In what follows, set $I(x)=\sigma(x)/x$ to be the abundancy index of $x \in \mathbb{N}$, where $\sigma(x)$ is the sum of divisors of $x$. If $I(y)=2$ and $y$ is odd, then $y$ is called an odd perfect number. Euler proved that an odd perfect number, if one exists, must have the so-called Eulerian form $N = q^k n^2$ where $q$ is the special/Euler prime satisfying $q \equiv k \equiv 1 \pmod 4$ and $\gcd(q,n)=1$.

The following result was communicated to me (via e-mail, by Pascal Ochem) on April 17, 2013.

If $N = {q^k}{n^2}$ is an odd perfect number given in Eulerian form, then $$I(n) > {\left(\frac{8}{5}\right)}^{\frac{\ln(4/3)}{\ln(13/9)}} \approx 1.44440557.$$

The proof of this result uses the following lemma.

Let $x(n) = \ln(I(n^2))/\ln(I(n))$. If $\gcd(a, b) = 1$, then $$\min(x(a), x(b)) < x(ab) < \max(x(a),x(b)).$$

Proof of Lemma: First, note that $x(a) \neq x(b)$ (since $\gcd(a , b) = 1$). Without loss of generality, we may assume that $x(a) < x(b)$. Thus, since $$x(n) = \frac{\ln(I(n^2))}{\ln(I(n))},$$ we have $$\frac{\ln(I(a^2))}{\ln(I(a))} < \frac{\ln(I(b^2))}{\ln(I(b))}.$$ This implies that $$\ln(I(a^2))\ln(I(b)) < \ln(I(b^2))\ln(I(a)).$$ Adding $\ln(I(a^2))\ln(I(a))$ to both sides of the last inequality, we get $$\ln(I(a^2))\bigg(\ln(I(b)) + \ln(I(a))\bigg) < \ln(I(a))\bigg(\ln(I(b^2)) + \ln(I(a^2))\bigg).$$ Using the identity $\ln(X) + \ln(Y) = \ln(XY)$, we can rewrite the last inequality as $$\ln(I(a^2))\ln(I(ab)) < \ln(I(a))\ln(I((ab)^2))$$ since $I(x)$ is a weakly multiplicative function of $x$ and $\gcd(a, b) = 1$. It follows that $$\min(x(a), x(b)) = x(a) = \frac{\ln(I(a^2))}{\ln(I(a))} < \frac{\ln(I((ab)^2))}{\ln(I(ab))} = x(ab).$$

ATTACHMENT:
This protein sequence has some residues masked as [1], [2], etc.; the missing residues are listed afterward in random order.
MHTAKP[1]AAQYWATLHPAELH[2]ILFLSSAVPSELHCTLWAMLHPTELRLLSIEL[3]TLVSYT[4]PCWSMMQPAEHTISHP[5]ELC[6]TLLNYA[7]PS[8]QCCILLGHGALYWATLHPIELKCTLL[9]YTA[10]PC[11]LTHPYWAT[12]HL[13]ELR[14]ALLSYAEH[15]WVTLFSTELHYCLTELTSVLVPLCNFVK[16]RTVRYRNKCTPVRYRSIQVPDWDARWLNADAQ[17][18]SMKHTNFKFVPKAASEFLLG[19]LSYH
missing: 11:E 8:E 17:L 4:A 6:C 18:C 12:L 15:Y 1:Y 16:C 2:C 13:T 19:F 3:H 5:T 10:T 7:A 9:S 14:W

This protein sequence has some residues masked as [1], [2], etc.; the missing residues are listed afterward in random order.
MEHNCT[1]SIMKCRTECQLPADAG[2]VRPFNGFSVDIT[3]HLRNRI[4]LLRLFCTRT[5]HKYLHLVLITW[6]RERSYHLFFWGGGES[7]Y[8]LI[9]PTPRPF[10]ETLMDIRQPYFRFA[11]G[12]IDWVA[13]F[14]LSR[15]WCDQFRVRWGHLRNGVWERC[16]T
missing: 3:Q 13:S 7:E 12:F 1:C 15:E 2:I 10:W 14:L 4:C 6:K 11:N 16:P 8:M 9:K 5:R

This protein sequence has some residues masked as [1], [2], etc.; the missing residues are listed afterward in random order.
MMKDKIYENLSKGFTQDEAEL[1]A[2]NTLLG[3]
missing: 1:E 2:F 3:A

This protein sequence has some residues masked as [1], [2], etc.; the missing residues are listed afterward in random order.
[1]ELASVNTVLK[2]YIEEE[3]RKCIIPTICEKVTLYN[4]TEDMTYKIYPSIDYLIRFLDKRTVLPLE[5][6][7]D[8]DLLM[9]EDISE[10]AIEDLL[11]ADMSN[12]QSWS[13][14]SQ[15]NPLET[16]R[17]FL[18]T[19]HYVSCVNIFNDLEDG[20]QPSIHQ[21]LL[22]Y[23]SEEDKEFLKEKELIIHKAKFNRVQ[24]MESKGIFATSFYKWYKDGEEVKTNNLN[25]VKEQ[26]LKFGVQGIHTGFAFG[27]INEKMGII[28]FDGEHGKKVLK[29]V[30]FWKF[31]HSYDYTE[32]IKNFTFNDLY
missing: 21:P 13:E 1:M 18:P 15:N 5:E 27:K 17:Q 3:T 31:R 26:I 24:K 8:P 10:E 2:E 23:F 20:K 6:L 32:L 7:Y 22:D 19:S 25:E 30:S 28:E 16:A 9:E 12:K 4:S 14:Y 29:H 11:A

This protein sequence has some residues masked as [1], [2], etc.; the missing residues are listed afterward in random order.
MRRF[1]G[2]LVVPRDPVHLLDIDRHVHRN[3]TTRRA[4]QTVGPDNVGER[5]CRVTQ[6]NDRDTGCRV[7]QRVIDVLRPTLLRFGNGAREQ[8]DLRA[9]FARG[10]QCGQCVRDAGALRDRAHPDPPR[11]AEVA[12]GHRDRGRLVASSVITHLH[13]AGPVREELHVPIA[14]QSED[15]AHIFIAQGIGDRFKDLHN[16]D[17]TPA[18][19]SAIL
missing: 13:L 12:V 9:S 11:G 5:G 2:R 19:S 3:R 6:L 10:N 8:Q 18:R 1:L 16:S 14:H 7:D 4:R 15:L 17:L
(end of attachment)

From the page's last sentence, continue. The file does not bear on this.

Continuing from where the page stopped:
Under the same assumption $x(a) < x(b)$, we can show that $$x(ab) < x(b) = \max(x(a),x(b))$$ by adding $\ln(I(b^2))\ln(I(b))$ ( instead of $\ln(I(a^2))\ln(I(a))$ ) to both sides of the inequality $$\ln(I(a^2))\ln(I(b)) < \ln(I(b^2))\ln(I(a)).$$

This finishes the proof.

From this lemma, we note that $1 < x(n) < 2$ follows from $$I(n) < I(n^2) < {\left(I(n)\right)}^2$$ and $I(n^2) = {\left(I(n)\right)}^{x(n)}$.

The trivial lower bound for $I(n)$ is $${\bigg(\frac{8}{5}\bigg)}^{1/2} < I(n).$$

Note that decreasing the denominator in the exponent gives an increase in the lower bound for $I(n)$.

Proof of Result: We sketch a proof for the mentioned result here, as communicated to the author by Pascal Ochem.

Suppose that $N = {q^k}{n^2}$ is an odd perfect number given in Eulerian form.

We want to obtain a lower bound on $I(n)$. We know that $$I(n^2) = 2/I(q^k) > 2/(5/4) = 8/5.$$ We need to improve the trivial bound $I(n^2) < {\left(I(n)\right)}^2$.

Let $x(n)$ be such that $$I(n^2) = {\bigg(I(n)\bigg)}^{x(n)}.$$

That is, $x(n) = \ln(I(n^2))/\ln(I(n))$. We want an upper bound on $x(n)$ for $n$ odd. By the lemma, we consider the component $r^s$ with $r$ prime that maximizes $x(r^s)$.